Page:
There is a well-made argument that everyone should take the matter up with God and God alone. That is an interesting theory but not the one given to man by God Himself. As soon as a person realizes that they are in error they should immediately repent. This is certainly a valid act and one God looks upon favorably. If they are not able to make confession then it’s better than nothing. But that is only supposed to be a temporary measure. Once they are able to confess, they should.

There are two types of sin: Mortal and venial. Mortal sins cut man off from God completely until they make confession. Venial sins injure their relationship with God but not permanently. It’s important to note here that Catholics in a state of mortal sin may not partake of any sacraments other than the sacrament of reconciliation. A mortal sin severs their relationship with the Church as well. If someone should die in this state then there can be no redemption of their soul and it is condemned to Hell for all eternity.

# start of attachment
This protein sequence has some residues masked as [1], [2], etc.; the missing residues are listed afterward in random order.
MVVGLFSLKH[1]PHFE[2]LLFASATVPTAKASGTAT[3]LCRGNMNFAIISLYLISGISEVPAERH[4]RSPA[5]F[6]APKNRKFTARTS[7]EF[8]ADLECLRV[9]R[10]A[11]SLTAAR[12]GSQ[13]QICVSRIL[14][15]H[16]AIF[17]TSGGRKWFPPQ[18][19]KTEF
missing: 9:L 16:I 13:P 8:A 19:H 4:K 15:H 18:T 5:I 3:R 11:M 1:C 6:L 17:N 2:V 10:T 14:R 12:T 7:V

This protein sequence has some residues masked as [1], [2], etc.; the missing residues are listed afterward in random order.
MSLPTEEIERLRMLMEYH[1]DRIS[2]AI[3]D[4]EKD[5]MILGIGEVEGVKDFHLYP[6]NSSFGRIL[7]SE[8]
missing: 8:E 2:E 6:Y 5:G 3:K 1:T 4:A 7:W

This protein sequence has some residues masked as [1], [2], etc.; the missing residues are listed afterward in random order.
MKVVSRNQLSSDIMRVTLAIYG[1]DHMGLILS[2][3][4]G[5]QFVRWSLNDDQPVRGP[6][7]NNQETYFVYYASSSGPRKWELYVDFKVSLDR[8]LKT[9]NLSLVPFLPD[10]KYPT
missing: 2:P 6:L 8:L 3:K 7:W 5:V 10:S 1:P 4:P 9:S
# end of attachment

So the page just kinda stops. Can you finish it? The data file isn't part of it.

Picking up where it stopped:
For a sin to be a mortal sin, three conditions must be present. It must be a serious matter, it must have given proper reflection, and the person must have committed it willingly. It is impossible to accidentally commit a mortal sin.

Venial sins are sins of a less grave matter or sins committed without proper reflection and consideration of the matter. They are still sins and should still be confessed as soon as possible.

There are two forms of private confession: face-to-face and confessional. The confessional method is the one most popular in movies. In the confessional the priest is behind a screen and can hear but not see the penitent. In the face-to-face confessional the penitent and the priest are seated in chairs across from one another. The penitent gives the nature and number of your transgressions. The priest will ask for any clarification necessary and counsels the penitent on how to avoid such mistakes in the future. Prayers are said and the sacrament is complete. If further prayers would be helpful the priest will suggest them. If there is any other advice that the penitent wishes to seek, he is free to do so. Once the matter is concluded the priest may never reveal what was said.